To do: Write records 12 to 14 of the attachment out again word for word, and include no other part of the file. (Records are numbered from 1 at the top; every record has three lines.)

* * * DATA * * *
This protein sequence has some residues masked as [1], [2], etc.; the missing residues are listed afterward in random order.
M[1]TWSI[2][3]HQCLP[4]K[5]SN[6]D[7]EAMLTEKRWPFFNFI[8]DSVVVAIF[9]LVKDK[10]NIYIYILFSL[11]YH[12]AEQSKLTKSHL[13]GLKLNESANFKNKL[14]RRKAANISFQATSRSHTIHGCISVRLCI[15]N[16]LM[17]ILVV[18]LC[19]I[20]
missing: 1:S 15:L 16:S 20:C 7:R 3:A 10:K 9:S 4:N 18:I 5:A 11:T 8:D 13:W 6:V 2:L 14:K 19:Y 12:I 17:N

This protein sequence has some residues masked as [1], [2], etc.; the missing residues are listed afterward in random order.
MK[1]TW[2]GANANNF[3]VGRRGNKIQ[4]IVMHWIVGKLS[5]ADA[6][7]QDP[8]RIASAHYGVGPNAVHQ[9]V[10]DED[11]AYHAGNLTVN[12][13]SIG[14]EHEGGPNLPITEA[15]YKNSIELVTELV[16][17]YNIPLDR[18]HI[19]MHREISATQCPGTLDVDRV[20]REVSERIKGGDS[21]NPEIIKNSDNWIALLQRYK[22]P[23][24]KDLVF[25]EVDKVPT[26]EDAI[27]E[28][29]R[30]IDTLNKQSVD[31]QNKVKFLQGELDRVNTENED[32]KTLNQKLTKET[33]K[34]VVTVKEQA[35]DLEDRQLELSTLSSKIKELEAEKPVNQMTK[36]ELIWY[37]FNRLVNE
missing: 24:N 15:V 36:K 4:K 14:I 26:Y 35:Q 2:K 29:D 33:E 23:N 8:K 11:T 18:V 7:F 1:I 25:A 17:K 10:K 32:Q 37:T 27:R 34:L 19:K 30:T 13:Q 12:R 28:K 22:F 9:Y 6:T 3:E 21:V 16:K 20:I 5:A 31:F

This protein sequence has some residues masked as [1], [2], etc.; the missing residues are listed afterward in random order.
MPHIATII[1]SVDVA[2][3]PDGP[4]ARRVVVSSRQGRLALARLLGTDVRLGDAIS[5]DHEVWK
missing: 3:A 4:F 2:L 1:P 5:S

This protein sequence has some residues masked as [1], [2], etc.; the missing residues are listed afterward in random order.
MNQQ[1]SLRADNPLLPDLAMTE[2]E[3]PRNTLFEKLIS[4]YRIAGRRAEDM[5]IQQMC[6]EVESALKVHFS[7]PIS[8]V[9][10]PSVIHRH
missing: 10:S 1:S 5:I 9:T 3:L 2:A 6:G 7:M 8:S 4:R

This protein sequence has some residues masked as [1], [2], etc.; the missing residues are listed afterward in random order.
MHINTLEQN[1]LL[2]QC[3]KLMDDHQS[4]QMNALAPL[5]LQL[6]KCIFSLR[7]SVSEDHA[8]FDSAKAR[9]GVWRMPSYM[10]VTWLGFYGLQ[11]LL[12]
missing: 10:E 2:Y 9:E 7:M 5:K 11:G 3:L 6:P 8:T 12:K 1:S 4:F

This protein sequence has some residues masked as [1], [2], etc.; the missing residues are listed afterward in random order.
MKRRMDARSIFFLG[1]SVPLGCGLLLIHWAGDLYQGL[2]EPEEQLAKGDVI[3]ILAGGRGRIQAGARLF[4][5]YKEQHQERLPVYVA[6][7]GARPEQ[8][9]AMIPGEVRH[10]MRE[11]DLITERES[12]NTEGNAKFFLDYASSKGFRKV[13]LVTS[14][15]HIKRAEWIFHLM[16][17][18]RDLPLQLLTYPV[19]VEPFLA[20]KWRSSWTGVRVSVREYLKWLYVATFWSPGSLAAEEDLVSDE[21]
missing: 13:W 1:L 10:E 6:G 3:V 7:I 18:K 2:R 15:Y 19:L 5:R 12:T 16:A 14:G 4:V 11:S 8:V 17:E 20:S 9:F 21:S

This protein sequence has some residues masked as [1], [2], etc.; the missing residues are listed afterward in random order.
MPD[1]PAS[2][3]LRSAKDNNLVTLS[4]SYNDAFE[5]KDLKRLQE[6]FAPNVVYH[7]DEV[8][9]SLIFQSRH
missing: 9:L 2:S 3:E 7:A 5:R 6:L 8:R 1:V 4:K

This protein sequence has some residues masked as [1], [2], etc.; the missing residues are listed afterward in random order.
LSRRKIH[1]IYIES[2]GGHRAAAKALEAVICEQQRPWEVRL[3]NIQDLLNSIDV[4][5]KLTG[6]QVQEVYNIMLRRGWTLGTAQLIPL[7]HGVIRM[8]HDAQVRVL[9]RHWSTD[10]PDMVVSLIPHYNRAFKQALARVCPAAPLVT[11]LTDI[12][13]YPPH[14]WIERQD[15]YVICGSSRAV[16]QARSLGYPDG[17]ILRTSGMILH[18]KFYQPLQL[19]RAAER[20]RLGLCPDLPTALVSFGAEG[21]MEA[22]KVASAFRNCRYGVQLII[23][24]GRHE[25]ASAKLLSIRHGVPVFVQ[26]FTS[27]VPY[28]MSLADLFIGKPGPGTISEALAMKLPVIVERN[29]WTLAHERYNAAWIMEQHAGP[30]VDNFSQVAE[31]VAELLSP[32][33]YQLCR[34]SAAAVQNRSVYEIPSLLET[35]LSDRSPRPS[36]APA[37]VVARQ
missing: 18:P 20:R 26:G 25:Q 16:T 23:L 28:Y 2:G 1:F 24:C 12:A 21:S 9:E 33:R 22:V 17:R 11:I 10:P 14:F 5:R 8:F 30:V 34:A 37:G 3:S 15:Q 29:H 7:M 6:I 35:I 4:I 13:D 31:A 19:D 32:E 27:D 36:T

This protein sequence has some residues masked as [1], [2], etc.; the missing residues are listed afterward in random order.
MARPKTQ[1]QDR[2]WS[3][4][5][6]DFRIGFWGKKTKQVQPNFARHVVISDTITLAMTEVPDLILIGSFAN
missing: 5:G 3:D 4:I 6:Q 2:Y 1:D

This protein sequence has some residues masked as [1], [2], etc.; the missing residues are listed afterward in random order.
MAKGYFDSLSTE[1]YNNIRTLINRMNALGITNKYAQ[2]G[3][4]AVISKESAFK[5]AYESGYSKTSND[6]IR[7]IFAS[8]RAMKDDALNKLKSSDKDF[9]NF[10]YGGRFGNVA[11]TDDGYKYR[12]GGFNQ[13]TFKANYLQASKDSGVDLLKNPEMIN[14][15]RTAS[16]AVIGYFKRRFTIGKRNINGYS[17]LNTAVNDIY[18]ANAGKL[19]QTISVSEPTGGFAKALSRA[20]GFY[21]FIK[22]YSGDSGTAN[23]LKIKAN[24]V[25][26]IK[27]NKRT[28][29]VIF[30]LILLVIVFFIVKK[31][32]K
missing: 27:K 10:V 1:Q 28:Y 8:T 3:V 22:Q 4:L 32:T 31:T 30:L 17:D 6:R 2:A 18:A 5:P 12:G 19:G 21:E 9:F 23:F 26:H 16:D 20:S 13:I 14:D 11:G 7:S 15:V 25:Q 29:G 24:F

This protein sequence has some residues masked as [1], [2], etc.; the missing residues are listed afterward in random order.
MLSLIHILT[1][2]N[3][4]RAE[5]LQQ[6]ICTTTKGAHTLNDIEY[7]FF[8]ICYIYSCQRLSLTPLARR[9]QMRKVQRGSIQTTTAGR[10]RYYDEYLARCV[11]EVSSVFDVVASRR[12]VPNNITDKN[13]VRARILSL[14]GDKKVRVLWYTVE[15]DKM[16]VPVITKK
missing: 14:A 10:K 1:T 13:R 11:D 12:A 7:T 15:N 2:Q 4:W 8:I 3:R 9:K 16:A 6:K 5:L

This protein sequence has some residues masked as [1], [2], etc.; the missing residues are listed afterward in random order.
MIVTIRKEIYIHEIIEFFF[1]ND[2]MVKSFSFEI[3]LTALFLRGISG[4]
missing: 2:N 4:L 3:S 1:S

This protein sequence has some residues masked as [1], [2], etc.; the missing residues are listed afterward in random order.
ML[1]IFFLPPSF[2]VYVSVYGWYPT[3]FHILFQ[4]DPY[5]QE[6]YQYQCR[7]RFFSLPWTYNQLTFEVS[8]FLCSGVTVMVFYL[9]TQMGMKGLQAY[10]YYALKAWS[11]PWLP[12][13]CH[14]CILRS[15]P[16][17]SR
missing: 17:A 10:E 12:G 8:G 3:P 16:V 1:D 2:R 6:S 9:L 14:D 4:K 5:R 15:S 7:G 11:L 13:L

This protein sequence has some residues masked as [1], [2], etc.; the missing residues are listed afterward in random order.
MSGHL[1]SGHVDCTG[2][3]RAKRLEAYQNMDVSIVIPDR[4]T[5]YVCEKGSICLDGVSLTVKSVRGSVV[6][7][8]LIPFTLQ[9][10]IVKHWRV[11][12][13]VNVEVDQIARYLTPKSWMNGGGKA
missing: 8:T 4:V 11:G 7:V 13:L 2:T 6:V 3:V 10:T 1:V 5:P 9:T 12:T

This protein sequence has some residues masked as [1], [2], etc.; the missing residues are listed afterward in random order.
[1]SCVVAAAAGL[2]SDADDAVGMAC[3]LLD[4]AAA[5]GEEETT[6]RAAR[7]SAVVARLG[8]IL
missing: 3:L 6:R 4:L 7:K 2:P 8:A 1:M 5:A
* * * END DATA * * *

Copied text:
This protein sequence has some residues masked as [1], [2], etc.; the missing residues are listed afterward in random order.
MIVTIRKEIYIHEIIEFFF[1]ND[2]MVKSFSFEI[3]LTALFLRGISG[4]
missing: 2:N 4:L 3:S 1:S

This protein sequence has some residues masked as [1], [2], etc.; the missing residues are listed afterward in random order.
ML[1]IFFLPPSF[2]VYVSVYGWYPT[3]FHILFQ[4]DPY[5]QE[6]YQYQCR[7]RFFSLPWTYNQLTFEVS[8]FLCSGVTVMVFYL[9]TQMGMKGLQAY[10]YYALKAWS[11]PWLP[12][13]CH[14]CILRS[15]P[16][17]SR
missing: 17:A 10:E 12:G 8:G 3:P 16:V 1:D 2:R 6:S 9:L 14:D 4:K 5:R 15:S 7:G 11:L 13:L

This protein sequence has some residues masked as [1], [2], etc.; the missing residues are listed afterward in random order.
MSGHL[1]SGHVDCTG[2][3]RAKRLEAYQNMDVSIVIPDR[4]T[5]YVCEKGSICLDGVSLTVKSVRGSVV[6][7][8]LIPFTLQ[9][10]IVKHWRV[11][12][13]VNVEVDQIARYLTPKSWMNGGGKA
missing: 8:T 4:V 11:G 7:V 13:L 2:T 6:V 3:V 10:T 1:V 5:P 9:T 12:T